Wednesday, March 27, 2013

Oops! Found another one!

I almost forgot about this one.  It was in the box with the others to go to the post office tomorrow.  I'm mailing another batch to Quilts for Kids.  The yellow and green squares are from the bags.  This time, I made the 4 patches and then cut them down to 6.5 in.  The alternate blocks are cut 6.5 in. square, of course.  They came from the leftovers my daughter had after making Henry's curtains.  There are 15 four patches and 15 baby animals blocks.  This is just like the free pattern on the Quilts for Kids site, except I didn't do a narrow inner border.  I'm not all that happy with the quilting in the border, but (sigh) it's done, and it will go to a child who needs it.
Today I'm going shopping!  I'm out of good quality batting, plus I need unbleached muslin for Heartstrings blocks and some sewing machine oil for the upstairs treadle.  Who knows what else I might find?  And, I have a COUPON.

Tuesday, March 26, 2013

Making Quilts from Bags of Squares

I am a scavenger, I admit it.  I make a lot of quilts, and I don't like paying full price for fabric.  Especially when full price is $12.00 a yard!  (I actually bought 2 yards at that price once.  It still makes me feel sick.)
So I look for deals.  I use coupons.  I root through stacks of sale fabrics.  I search online.  I buy vintage fabrics at flea markets and in antique stores and at rummage sales.  "Pre-owned" fabric doesn't bother me at all.
Last year at a local quilt show I scored an amazing, if slightly odd, deal.  The It's A Stitch show always features a booth they call Granny's Attic, which is like a quilter's rummage sale.  They sell fabrics, books, patterns, etc. donated mostly by their members.  I of course went to their booth first (before even glancing at the quilt show.  Shopping is important!).
On the table with the fabrics were several bags of quilt squares.  These were gallon sized bags, stuffed with squares cut from all sorts of print fabrics.  They were priced at $5.00 each.  I snagged 4 of them, for a grand total of $20.00. (I bought a lot of other stuff there, too, of course, but I'm talking about the squares here.)  I especially selected bags with kid fabrics, since I love to make quilts for kids.
When I got them home and went through them, I found them to be mostly rotary cut to 4 in. square.  A few were blends, but most were good cottons.  There were hundreds of these squares.
These were so easy to use for leaders and enders.  Here are some of the quilts I have made from them so far.
Remember this one?  All these squares came from the sale, except for the purple with dots.

The pink and the hearts print in this quilt came from the sale.  I added the light blues.

All the squares in this quilt came from the sale.  I added the solid green from my stash.  It came from a flea market.  This will be a lap robe for a nursing home patient when I get it quilted.

I finished quilting this one last night.  The frogs and the green dot came from the bags I bought.  I added in a second blue and a second green.  It will have a blue binding, maybe later today.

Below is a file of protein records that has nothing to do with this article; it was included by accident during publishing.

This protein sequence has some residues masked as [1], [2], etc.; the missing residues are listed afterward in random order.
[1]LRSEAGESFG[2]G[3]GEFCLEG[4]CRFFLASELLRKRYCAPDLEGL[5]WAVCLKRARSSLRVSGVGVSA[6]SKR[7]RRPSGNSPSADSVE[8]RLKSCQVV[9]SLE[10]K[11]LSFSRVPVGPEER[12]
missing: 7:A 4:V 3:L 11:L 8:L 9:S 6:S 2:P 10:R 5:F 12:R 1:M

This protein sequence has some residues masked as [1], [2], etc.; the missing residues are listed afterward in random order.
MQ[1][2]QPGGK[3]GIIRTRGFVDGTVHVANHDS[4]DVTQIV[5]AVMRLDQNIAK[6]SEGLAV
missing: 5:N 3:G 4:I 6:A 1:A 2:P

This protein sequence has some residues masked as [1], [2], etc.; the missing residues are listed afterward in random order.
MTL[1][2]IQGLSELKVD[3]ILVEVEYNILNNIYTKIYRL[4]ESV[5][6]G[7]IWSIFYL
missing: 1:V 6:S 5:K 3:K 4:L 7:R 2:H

I had to take these Monsters Inc. squares with me to the fabric store to find something to go with them.  I'm making four patches as leaders and enders.

And here's what I still have left!  I divided them into two groups, based mostly on color and print.  The ones in the lunch box are more subdued colors, suitable for nursing homes, etc.  The kid fabrics (including Dora!) are in the pile with the baby fabrics.  I was really not sure where to put the spring fabrics, but I want to use them soon.  We need some flowers around here.
I just have to wonder about the person who used to have these fabrics.  Why did she (probably a she) cut them all into 4 in. squares?  This must have been yards and yards.  It must have taken a long time.  They don't look die cut, like they would if they were sold commercially.
I wonder how many more quilts I can get out of this pile?  Anybody got any good ideas for using squares?  I'm getting a little tired of 4 patch and 9 patch.  Leave me a comment with suggestions, please!
By the way, this is my basement piecing treadle.  The decals say Domestic, but it is definitely the same as a White Rotary, "T-shirt" slide plate and all.  She is a lovely brown color, and a very reliable machine.  I have some trouble with her bobbin winder, so I use a Side Winder gadget and just wind as many bobbins as I can before I start a big job.  No cabinet, but the base was made from a board with a cut out and the White irons.  She's the most portable treadle I have.  Oops, I need to dust!

Wednesday, March 20, 2013

Quilt Documentation Day!

Last Saturday was amazing!  We held a Quilt Documentation Day at the Wisconsin Museum of Quilts & Fiber Arts, in Cedarburg, Wisconsin.  We do this four times per year now, twice at the museum and twice at other venues around the state.  I'm the Documentation Chair (fancy title, just a volunteer).
Quilt owners bring in their quilts, new and old, and we record their stories, which eventually go on the Quilt Index online (see below for link).  It's an exacting process, but one I thoroughly enjoy.
Here are some photos from quilts we saw.
 This is a detail from the quilt above.  At the time this quilt was made, the Swastika was a symbol of good luck and the Nazis had never been heard of.
 This quilt (above) was made last year by a wife to honor her husband's work as a pilot.
 Beautiful crewel embroidery on felt is the center of this amazing quilt above, circa 1910.
 This is an antique UFO, done in the English piecing style around papers.
Here's a picture of the back, with a paper showing typewriting.  Details like this help us date the quilts.

 This is a red and green applique quilt from around 1890.  We can tell its date because of the way the green fabric faded.  It's a summer spread, with no batting in it.
 We always see great 1930s-1940s quilts.  This one is called Many Trips Around the World.  The maker is unknown.
 Here's a detail of the quilt above.
 This is one I want to make!  A wonderful scrap quilt called Bricks and Bars.
 These "squares" are actually rectangles.

I love Red Work!  And check out these dancing squirrels!

We only saw one kit quilt this time.  It's Progress Kit #1355, Gladiola.  Beautifully done.  It dates to the early 1950s.